FOODLOVER magazine


In Season: Apricots

The beautifully blushed fruit with a velvety coat and tender sweet flesh hails the height of summer.  

Apricots FTP

With a temperate climate that is relatively mild all year round, yet lacking intense heat to speed up the ripening process, British fruit is typically more hardy. However, with temperatures generally on the rise, and with British growers becoming ever-more savvy, the range of available fruits is always increasing.     

Delicate and exotic fruits, sweetened rapidly by the sun, can often take a little more nurturing, but this has not stopped British fruit farmers from cultivating oversee varieties on home turf.   

Making use of all the summer sun to ensure the fruit reaches full maturity, the British apricot season is typically from late June to September. Vibrant orange in colour, and blushing with a hint of red when ripened, an apricot’s flesh softens beautifully through the cooking process, and develops in flavour, enhancing both sweet and savoury dishes.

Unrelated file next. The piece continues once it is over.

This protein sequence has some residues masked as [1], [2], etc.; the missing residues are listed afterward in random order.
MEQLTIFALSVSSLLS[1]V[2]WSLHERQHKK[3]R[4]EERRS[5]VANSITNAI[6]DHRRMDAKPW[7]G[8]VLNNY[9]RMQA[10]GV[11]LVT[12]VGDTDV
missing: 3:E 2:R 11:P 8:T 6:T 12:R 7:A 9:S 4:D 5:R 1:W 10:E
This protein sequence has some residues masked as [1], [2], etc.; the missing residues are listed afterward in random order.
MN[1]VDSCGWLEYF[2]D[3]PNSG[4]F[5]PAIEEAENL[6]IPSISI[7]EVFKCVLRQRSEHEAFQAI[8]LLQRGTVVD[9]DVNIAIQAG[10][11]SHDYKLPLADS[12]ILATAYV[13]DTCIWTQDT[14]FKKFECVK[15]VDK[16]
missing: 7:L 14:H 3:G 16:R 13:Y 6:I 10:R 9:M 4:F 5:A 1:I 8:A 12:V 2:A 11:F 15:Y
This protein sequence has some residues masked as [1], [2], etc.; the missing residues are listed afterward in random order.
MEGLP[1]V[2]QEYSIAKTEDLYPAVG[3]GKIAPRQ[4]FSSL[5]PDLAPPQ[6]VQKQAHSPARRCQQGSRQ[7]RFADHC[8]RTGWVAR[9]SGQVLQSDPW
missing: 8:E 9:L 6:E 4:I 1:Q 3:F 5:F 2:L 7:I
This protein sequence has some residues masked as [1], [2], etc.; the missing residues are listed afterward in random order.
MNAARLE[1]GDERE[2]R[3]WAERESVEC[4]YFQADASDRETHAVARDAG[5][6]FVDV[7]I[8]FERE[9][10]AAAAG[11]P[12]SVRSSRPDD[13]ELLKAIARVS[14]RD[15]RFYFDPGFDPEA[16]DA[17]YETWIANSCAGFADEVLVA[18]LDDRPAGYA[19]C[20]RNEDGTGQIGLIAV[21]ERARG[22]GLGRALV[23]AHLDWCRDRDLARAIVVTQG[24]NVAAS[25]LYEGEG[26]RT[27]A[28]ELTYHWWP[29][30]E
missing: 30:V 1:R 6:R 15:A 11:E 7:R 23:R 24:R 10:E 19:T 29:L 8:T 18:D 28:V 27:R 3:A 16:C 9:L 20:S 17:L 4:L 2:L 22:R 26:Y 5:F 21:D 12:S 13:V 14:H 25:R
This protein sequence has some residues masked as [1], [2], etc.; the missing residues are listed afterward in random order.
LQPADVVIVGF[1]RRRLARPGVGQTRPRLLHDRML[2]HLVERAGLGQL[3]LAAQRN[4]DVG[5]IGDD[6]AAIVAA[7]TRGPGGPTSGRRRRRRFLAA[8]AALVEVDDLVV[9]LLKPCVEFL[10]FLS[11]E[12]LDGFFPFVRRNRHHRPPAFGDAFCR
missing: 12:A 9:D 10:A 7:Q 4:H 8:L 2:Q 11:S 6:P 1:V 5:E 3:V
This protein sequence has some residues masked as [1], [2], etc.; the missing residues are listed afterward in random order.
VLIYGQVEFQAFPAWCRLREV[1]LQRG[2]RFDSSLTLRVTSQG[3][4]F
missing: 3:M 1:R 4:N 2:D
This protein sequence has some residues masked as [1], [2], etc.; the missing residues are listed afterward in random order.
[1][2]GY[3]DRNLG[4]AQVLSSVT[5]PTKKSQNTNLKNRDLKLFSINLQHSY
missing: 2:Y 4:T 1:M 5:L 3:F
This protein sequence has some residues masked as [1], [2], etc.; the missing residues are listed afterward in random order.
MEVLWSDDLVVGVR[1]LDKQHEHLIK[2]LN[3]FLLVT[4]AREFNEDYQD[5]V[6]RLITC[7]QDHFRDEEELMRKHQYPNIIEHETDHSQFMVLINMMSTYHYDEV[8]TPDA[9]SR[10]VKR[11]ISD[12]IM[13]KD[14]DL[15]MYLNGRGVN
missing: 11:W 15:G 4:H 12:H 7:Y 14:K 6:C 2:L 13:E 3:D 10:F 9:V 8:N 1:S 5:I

As they are not overly juicy and release very little liquid during cooking, apricots are perfect for baking, especially for adding to pies and tarts whilst avoiding the ominous ‘soggy bottom’, as well as fantastic on the barbecue.

Grilling Stoned Fruit  

It’s not just apricots we should be enjoying in the summer, we have top tips for grilling all seasonal stoned fruits on the barbecue:  


All the fruit should be tender and sweet, and are best grilled slightly firm so they hold form on the grill. The heat will caramelise the fruit’s sugars and weaken the structure so an overripe fruit will fall apart.  


Slice and chop your fruit into large pieces to avoid them from falling between the bars on the grill. This will also help you to get a good caramelisation on the outside whilst retaining a good texture in the middle.   


Make sure you brush your fruit with oil that can cope at high temperatures, and with a flavour that is not going to mask the fruit’s beautiful flavours. Melted unsalted butter also works well.   


Leave your oiled fruit on the grill, untouched, for approximately 3 minutes. This will help it to take on good grill marks and keep its structure. When the fruit comes away from the grill fairly easily using tongs, it is ready for turning.  


Grill your fruit not only for sweet dishes, but pair with savoury ingredients too. Peaches work great alongside pork chops or chicken, plums with grilled halloumi and nectarines with blue cheese and prosciutto.

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Foodlover Magazine

West Country FOODLOVER is a print magazine and news based website offering a foodie’s guide of what’s hot across the South West. We inspire foodies with great seasonal recipes, competitions, news and events. The magazine, website and newsletter reach more than 128,000 foodies each issue.